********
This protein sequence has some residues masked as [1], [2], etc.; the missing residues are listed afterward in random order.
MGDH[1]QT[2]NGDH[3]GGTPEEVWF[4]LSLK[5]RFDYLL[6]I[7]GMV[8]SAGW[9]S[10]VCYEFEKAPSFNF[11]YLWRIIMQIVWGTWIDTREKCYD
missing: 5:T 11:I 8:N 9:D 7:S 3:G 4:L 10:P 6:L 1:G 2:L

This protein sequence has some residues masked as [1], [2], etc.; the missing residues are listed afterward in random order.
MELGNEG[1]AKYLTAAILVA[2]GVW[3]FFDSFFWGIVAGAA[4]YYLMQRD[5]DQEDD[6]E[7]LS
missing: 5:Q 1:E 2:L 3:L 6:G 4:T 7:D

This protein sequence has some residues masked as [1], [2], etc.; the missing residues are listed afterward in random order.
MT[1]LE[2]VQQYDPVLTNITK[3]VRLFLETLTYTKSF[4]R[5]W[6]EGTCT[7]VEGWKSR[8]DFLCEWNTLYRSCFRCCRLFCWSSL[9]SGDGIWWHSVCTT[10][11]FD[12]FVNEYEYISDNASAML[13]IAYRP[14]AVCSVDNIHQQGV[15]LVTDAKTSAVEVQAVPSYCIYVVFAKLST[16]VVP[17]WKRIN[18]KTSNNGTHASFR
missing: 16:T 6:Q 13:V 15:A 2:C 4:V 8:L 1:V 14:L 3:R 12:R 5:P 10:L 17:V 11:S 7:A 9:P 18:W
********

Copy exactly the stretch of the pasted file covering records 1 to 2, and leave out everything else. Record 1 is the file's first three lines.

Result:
This protein sequence has some residues masked as [1], [2], etc.; the missing residues are listed afterward in random order.
MGDH[1]QT[2]NGDH[3]GGTPEEVWF[4]LSLK[5]RFDYLL[6]I[7]GMV[8]SAGW[9]S[10]VCYEFEKAPSFNF[11]YLWRIIMQIVWGTWIDTREKCYD
missing: 5:T 11:I 8:N 9:D 7:S 3:G 4:L 10:P 6:L 1:G 2:L

This protein sequence has some residues masked as [1], [2], etc.; the missing residues are listed afterward in random order.
MELGNEG[1]AKYLTAAILVA[2]GVW[3]FFDSFFWGIVAGAA[4]YYLMQRD[5]DQEDD[6]E[7]LS
missing: 5:Q 1:E 2:L 3:L 6:G 4:T 7:D